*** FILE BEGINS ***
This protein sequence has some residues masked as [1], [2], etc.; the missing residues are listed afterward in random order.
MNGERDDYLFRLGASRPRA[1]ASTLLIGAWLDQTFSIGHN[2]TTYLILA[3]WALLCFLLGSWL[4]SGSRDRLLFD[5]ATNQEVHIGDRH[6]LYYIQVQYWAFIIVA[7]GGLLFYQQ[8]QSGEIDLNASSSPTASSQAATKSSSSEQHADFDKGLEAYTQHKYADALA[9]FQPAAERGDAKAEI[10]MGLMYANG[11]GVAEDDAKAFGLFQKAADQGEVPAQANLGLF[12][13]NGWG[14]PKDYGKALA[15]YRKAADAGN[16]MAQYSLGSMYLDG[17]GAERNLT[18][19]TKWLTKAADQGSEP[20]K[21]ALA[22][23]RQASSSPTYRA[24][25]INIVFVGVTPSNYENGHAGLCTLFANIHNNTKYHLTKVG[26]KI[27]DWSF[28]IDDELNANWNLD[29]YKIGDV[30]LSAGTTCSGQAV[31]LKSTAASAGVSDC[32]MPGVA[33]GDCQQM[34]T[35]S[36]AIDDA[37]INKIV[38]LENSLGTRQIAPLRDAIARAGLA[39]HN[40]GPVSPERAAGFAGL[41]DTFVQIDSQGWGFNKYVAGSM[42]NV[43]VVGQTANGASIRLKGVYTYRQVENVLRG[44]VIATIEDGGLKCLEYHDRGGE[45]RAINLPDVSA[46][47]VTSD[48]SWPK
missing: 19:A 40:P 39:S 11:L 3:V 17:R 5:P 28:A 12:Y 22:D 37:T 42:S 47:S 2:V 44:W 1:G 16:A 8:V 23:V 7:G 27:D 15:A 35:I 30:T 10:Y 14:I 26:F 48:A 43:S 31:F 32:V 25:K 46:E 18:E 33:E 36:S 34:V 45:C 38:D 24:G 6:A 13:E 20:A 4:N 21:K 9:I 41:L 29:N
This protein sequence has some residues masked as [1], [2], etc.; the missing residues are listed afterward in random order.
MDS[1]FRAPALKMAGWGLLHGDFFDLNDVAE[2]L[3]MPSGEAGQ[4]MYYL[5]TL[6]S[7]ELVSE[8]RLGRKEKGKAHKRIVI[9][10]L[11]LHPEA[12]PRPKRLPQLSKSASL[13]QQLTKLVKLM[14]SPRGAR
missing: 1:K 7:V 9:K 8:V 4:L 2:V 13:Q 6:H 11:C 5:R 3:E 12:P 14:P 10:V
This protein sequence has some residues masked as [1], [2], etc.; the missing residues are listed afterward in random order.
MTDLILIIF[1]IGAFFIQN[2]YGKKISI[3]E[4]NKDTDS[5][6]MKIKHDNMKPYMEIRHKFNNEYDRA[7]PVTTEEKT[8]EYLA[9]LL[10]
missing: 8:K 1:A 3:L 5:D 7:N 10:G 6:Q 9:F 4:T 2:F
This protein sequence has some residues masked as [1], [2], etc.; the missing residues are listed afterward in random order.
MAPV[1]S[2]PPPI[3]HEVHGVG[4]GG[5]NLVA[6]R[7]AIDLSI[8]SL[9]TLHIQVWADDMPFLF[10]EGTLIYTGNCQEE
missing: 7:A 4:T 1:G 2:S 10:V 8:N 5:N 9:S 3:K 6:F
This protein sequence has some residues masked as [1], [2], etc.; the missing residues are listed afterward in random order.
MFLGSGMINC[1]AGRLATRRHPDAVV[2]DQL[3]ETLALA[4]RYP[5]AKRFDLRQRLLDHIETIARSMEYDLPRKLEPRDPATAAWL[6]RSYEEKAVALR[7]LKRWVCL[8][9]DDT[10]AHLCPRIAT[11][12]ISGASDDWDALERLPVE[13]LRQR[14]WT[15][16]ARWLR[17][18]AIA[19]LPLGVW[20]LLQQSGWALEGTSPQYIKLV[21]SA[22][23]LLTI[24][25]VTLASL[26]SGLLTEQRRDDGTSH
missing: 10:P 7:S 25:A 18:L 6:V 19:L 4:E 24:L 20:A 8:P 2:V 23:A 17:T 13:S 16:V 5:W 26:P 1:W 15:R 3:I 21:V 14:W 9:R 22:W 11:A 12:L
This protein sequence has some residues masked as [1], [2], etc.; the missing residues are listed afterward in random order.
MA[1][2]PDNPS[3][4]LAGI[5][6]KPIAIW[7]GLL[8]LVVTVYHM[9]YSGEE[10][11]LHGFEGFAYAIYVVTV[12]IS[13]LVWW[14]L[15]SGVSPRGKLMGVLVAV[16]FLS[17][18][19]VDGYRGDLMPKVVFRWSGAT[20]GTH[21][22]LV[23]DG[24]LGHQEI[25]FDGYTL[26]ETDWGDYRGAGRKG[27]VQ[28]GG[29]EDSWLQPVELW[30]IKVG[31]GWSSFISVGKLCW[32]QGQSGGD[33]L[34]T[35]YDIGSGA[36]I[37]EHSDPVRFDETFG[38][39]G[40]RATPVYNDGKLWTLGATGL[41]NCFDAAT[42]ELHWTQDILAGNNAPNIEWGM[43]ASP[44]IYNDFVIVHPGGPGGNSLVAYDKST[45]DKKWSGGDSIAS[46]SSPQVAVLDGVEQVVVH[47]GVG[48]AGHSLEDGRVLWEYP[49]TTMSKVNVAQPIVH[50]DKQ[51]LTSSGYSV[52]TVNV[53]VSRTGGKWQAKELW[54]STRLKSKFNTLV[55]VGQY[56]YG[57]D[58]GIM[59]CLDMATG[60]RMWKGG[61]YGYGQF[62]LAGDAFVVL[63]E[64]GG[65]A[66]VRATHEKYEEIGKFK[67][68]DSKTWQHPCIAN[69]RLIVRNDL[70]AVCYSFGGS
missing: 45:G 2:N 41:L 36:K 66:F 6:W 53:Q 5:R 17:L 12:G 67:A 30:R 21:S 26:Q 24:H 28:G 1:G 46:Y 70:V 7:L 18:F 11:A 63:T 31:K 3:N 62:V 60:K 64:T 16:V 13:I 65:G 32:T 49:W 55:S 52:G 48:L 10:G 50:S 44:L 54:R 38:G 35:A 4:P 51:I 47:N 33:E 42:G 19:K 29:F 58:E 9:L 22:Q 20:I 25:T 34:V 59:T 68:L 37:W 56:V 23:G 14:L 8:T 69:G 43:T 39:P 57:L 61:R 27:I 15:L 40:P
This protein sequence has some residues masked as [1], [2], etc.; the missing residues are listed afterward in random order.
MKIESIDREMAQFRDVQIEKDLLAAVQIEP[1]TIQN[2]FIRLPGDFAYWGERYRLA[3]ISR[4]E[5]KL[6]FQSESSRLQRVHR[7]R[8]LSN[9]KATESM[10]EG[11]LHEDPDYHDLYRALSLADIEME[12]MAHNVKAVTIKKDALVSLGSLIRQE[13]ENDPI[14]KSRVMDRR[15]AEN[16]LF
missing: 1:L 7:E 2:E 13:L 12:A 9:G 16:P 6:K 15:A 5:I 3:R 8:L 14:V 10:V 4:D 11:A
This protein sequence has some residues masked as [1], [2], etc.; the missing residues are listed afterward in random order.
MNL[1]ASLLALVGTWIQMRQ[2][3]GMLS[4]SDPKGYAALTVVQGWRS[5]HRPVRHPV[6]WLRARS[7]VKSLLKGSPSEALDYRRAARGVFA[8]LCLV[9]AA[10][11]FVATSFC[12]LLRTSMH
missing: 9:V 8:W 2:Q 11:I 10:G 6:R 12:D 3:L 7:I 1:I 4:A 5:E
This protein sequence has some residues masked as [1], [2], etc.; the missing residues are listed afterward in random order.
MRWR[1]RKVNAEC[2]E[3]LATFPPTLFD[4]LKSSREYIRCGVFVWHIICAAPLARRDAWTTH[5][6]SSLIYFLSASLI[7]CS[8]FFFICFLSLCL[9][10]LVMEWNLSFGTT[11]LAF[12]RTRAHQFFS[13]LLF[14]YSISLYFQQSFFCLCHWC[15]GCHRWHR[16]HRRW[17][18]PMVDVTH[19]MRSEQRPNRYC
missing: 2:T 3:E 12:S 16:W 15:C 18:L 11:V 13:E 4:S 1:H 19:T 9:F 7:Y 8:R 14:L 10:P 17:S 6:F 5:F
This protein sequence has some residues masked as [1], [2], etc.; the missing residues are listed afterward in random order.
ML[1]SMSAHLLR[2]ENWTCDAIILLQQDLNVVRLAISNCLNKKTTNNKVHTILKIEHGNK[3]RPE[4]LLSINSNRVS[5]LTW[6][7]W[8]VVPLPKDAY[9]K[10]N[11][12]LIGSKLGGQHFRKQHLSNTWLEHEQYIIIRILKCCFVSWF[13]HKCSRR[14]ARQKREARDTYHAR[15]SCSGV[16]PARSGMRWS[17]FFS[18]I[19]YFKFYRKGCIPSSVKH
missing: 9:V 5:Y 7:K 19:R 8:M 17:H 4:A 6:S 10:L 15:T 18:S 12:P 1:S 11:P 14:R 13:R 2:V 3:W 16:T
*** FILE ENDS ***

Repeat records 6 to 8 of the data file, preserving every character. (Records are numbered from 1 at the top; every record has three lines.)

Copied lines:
This protein sequence has some residues masked as [1], [2], etc.; the missing residues are listed afterward in random order.
MA[1][2]PDNPS[3][4]LAGI[5][6]KPIAIW[7]GLL[8]LVVTVYHM[9]YSGEE[10][11]LHGFEGFAYAIYVVTV[12]IS[13]LVWW[14]L[15]SGVSPRGKLMGVLVAV[16]FLS[17][18][19]VDGYRGDLMPKVVFRWSGAT[20]GTH[21][22]LV[23]DG[24]LGHQEI[25]FDGYTL[26]ETDWGDYRGAGRKG[27]VQ[28]GG[29]EDSWLQPVELW[30]IKVG[31]GWSSFISVGKLCW[32]QGQSGGD[33]L[34]T[35]YDIGSGA[36]I[37]EHSDPVRFDETFG[38][39]G[40]RATPVYNDGKLWTLGATGL[41]NCFDAAT[42]ELHWTQDILAGNNAPNIEWGM[43]ASP[44]IYNDFVIVHPGGPGGNSLVAYDKST[45]DKKWSGGDSIAS[46]SSPQVAVLDGVEQVVVH[47]GVG[48]AGHSLEDGRVLWEYP[49]TTMSKVNVAQPIVH[50]DKQ[51]LTSSGYSV[52]TVNV[53]VSRTGGKWQAKELW[54]STRLKSKFNTLV[55]VGQY[56]YG[57]D[58]GIM[59]CLDMATG[60]RMWKGG[61]YGYGQF[62]LAGDAFVVL[63]E[64]GG[65]A[66]VRATHEKYEEIGKFK[67][68]DSKTWQHPCIAN[69]RLIVRNDL[70]AVCYSFGGS
missing: 45:G 2:N 41:L 36:K 66:F 6:W 53:Q 5:R 17:L 12:G 67:A 30:R 21:S 26:Q 24:H 28:G 1:G 46:Y 70:V 7:L 18:F 11:A 63:T 31:K 3:N 62:V 60:K 64:T 16:V 13:I 65:G 32:T 49:W 55:S 52:G 48:L 10:G 50:S 44:L 54:R 38:G 35:A 4:P 51:I 47:N 33:E 42:G 19:K 29:F 58:E 9:L 22:Q 20:I 25:T 34:V 59:T 68:L 37:W 56:V 23:G 14:L 8:T 69:G 43:T 39:P 57:L 61:R 27:I 15:L 40:P
This protein sequence has some residues masked as [1], [2], etc.; the missing residues are listed afterward in random order.
MKIESIDREMAQFRDVQIEKDLLAAVQIEP[1]TIQN[2]FIRLPGDFAYWGERYRLA[3]ISR[4]E[5]KL[6]FQSESSRLQRVHR[7]R[8]LSN[9]KATESM[10]EG[11]LHEDPDYHDLYRALSLADIEME[12]MAHNVKAVTIKKDALVSLGSLIRQE[13]ENDPI[14]KSRVMDRR[15]AEN[16]LF
missing: 1:L 7:E 2:E 13:L 12:A 9:G 16:P 6:K 15:A 5:I 3:R 8:L 14:V 10:V 4:D 11:A
This protein sequence has some residues masked as [1], [2], etc.; the missing residues are listed afterward in random order.
MNL[1]ASLLALVGTWIQMRQ[2][3]GMLS[4]SDPKGYAALTVVQGWRS[5]HRPVRHPV[6]WLRARS[7]VKSLLKGSPSEALDYRRAARGVFA[8]LCLV[9]AA[10][11]FVATSFC[12]LLRTSMH
missing: 9:V 8:W 2:Q 11:I 10:G 6:R 12:D 3:L 7:I 1:I 4:A 5:E